The House Ways and Means Committee plans to mark up seven bills this morning (Thursday, Sept. 17), most of which usually are considered as part of a comprehensive tax extenders package.
Passage of the extenders, so named because they are temporary tax laws that must be renewed (aka extended) periodically by Congress, have become an end-of-the-year pain in the a… a legislative ritual.
Such a delay, however, means that businesses and individual taxpayers cannot make firm tax plans until the laws are officially back on the books. This year, for example, the package of 50+ tax extenders expired at the end of the 2014 tax year, placing 2015 tax moves on hold until Congress acts.
Slow moving legislation: That tax law tardiness and planning predicament was noted by Ways and Means Chairman Rep. Paul Ryan (R-Wisc.) in his announcement of today's markup.
"Congress lurches from year to year by renewing so-called 'tax extenders,'" Ryan said "This annual practice creates uncertainty and confusion, which takes a toll on everyday Americans and costs jobs."
Towards that end, the Ways and Means members and then the full House have been considering the various extenders separately, rather than in bulk.
As part of Ryan's quest for more tax certainty and "no more year-end drama, no more writing tax law one year at a time," the laws that have been approved also have been made permanent parts of the Internal Revenue Code as.
That process continues today, with Ryan's committee taking up four business tax bills that in the past were part of a larger extenders package.
H.R. 765, the Restaurant and Retail Jobs and Growth Act, introduced by Rep. Mike Kelly (R-Pa.), would make permanent the 15-year depreciation schedule for leasehold improvements, restaurant improvements and new construction, and retail improvements. A 39-year depreciation period is already permanently in the tax code, but Kelly says the shorter time period would benefit small retail shops and restaurants that tend to rarely stay that long in one location.
H.R. 2510, to make permanent bonus depreciation, is sponsored by Rep. Pat Tiberi (R-Ohio). This bill would make 50-percent bonus depreciation permanent.
H.R. 961, to permanently extend the subpart F exemption for active financing income, also is a Tiberi-introduced bill. The Congressman says this measure would allow U.S. companies to more equitably compete against foreign competitors that are not subject to a worldwide tax system.
H.R. 1430, the Permanent Controlled Foreign Corporation (CFC) Look-Through Act of 2015, is sponsored by Rep. Charles Boustany (R-La.). Its supporters say the legislation would help U.S. companies operating internationally to function more efficiently without worrying about negative U.S. tax consequences.
On the individual tax side, the Ways and Means members will look at the popular extenders write-off for teachers.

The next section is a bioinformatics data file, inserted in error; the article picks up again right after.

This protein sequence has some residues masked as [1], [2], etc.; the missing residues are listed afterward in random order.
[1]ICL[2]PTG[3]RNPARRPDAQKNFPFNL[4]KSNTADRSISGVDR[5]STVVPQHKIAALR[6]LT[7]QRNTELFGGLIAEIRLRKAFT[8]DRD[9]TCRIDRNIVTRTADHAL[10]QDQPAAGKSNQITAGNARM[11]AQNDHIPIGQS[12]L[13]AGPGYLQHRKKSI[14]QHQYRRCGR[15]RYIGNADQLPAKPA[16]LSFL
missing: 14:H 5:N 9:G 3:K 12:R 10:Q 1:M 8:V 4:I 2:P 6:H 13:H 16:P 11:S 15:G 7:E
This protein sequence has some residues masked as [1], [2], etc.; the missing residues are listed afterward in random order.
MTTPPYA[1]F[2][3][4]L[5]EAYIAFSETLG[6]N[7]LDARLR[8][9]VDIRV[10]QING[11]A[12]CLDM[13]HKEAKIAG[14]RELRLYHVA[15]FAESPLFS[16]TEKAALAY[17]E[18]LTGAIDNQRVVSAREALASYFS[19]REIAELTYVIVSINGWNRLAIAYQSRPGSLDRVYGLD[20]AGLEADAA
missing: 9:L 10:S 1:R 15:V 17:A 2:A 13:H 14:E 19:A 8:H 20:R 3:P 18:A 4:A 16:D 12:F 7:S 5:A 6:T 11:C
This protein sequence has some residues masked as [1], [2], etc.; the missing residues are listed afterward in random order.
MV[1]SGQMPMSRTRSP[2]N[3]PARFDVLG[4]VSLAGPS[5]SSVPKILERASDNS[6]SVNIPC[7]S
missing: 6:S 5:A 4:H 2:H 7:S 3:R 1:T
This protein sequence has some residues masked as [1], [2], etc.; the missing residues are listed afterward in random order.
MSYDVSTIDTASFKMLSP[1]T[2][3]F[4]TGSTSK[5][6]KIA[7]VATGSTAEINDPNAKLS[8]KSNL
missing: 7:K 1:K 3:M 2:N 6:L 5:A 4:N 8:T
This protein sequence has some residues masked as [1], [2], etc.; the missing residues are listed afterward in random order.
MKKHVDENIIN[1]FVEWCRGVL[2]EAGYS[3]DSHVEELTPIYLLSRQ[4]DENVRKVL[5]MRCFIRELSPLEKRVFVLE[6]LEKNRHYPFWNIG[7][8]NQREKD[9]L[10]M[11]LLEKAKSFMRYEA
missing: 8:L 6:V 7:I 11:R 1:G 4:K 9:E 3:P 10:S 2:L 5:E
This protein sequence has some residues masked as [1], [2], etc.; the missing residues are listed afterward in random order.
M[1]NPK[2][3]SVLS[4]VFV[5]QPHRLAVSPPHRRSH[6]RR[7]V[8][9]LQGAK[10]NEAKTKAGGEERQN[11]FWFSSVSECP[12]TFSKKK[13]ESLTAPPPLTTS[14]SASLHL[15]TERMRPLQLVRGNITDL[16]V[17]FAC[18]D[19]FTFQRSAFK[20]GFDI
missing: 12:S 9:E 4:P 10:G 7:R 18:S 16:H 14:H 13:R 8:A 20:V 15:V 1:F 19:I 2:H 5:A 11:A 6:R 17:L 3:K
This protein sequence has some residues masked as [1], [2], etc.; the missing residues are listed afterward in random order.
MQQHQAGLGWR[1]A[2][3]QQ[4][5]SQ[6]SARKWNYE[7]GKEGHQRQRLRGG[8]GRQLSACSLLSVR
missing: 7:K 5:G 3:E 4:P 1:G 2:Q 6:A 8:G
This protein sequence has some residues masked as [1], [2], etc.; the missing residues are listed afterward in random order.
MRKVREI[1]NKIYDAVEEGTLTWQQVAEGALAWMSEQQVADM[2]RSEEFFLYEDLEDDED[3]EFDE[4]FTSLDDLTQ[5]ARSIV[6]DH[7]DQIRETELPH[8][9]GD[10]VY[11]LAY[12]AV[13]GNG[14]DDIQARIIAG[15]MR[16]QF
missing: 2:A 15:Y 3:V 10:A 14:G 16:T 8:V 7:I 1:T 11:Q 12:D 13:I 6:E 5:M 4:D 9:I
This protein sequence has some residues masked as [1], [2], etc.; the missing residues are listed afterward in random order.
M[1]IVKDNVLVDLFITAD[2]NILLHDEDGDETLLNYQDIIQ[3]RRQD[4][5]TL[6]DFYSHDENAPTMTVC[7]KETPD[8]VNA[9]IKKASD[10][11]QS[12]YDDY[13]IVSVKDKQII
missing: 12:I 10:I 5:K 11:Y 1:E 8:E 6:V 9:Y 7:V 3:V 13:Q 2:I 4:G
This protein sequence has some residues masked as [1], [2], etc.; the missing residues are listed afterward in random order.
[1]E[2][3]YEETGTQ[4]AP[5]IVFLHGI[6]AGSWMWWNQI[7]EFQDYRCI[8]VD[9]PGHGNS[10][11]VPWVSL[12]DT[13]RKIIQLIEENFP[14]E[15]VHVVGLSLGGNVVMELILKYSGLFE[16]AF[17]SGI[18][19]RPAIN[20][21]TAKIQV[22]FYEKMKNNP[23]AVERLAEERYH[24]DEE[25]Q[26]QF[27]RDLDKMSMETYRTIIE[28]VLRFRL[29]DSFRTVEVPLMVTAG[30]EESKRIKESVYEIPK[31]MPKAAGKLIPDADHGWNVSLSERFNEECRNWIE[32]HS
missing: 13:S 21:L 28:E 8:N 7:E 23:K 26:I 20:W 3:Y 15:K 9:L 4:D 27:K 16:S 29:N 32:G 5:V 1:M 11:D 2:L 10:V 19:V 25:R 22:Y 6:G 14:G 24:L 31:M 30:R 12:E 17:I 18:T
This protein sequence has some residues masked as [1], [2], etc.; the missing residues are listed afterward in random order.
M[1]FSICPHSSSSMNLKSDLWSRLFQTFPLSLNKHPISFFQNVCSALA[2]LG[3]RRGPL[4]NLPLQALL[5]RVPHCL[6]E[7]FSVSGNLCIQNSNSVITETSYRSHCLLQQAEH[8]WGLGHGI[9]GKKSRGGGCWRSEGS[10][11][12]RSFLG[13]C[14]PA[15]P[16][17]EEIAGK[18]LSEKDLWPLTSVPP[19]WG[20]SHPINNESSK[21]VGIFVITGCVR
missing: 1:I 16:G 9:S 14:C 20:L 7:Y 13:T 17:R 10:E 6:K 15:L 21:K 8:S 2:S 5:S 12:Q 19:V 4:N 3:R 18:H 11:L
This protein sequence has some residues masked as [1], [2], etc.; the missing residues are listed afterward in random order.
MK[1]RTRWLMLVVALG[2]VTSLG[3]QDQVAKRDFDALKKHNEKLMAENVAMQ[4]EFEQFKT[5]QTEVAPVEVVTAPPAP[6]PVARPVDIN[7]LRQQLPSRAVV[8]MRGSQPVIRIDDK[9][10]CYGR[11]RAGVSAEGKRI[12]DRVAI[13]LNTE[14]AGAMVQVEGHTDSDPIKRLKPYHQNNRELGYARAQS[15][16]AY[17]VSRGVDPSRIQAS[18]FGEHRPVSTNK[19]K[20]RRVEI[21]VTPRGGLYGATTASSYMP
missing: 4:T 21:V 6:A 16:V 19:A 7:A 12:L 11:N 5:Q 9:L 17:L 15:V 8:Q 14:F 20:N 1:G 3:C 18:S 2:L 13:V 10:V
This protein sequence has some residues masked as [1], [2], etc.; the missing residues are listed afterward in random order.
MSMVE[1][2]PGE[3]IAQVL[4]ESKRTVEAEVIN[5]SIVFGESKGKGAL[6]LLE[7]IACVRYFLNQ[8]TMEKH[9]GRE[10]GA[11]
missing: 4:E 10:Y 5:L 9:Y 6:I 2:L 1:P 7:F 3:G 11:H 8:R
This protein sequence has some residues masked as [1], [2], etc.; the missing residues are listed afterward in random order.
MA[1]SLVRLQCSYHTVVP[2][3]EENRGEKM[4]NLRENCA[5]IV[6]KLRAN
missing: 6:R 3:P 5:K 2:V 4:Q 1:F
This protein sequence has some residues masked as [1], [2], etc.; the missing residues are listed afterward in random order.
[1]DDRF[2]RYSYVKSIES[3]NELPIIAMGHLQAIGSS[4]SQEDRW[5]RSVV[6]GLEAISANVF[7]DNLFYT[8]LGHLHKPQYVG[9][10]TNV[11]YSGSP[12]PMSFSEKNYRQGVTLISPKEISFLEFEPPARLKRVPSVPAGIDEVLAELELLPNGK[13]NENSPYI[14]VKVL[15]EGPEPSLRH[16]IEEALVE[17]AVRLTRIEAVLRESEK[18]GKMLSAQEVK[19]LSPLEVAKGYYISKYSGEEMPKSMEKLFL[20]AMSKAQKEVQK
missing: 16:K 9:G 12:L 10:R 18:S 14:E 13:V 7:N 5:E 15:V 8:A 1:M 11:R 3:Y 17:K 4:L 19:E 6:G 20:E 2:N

H.R. 2940, the Educator Tax Relief Act of 2015, sponsored by Rep. Dave Reichert (R-Wash.), would make permanent the $250 above-the-line deduction that schoolteachers and other educators can claim when they buy classroom supplies out of their own pockets.
Ways and Means members also plan to consider two measures connected to the Affordable Care Act, also known as Obamacare.
H.R. 1270, the Restoring Access to Medication Act of 2015, introduced by Rep. Lynn Jenkins (R-Kan.), would repeal the ACA provision that restricted use of tax-favored accounts to pay for over-the-counter meds. Jenkins bill would once again let participants in Health Savings Accounts (HSAs), Flexible Spending Accounts (FSAs), Health Reimbursement Account (HRAs) or Archer Medical Savings Accounts (MSAs) use those fund to purchase medications from store shelves.
This measure has bipartisan support. Cosponsor Rep. Ron Kind (D-Wisc.) says the change is necessary as health care shifts towards higher deductibles and out of pocket expenses and more families rely on these various medical accounts help cover health care costs.
Finally, the tax-writing committee will take up a measure dealing with religious beliefs and the ACA.
H.R. 2061, the Equitable Access to Care and Health (EACH) Act, would provide a religious exemption from the health care law's coverage requirement for individuals whose beliefs preclude accepting medical health services. The bill is sponsored by Rep. Rodney Davis (R-Ill.).
Party, Senate differences: As with most pieces of legislation in the current Congress, the individual tax measures that have passed have done so along party lines, both at the Ways and Means committee level and in the full House.
Democrats have objected to the separate bills because they typically do not contain any way to pay for the tax breaks. Look for that pattern to continue today.
Meanwhile on the other side of Capitol Hill, the Senate Finance Committee on July 21 approved the its own collective extenders package, the Tax Relief Extension Act of 2015 (S. 1946). The 52 tax provisions for businesses and individuals in the Senate bill would be in effect retroactively for the 2015 tax year and through December 2016.
Will the two chambers eventually be able to reconcile their various expired tax laws?
Probably. We're heading into an election year and no member of Congress seeking to keep his or her seat wants to take away tax breaks from voters.
But don't expect the tax extenders to pass -- wait for it, literally -- until the end of this year.
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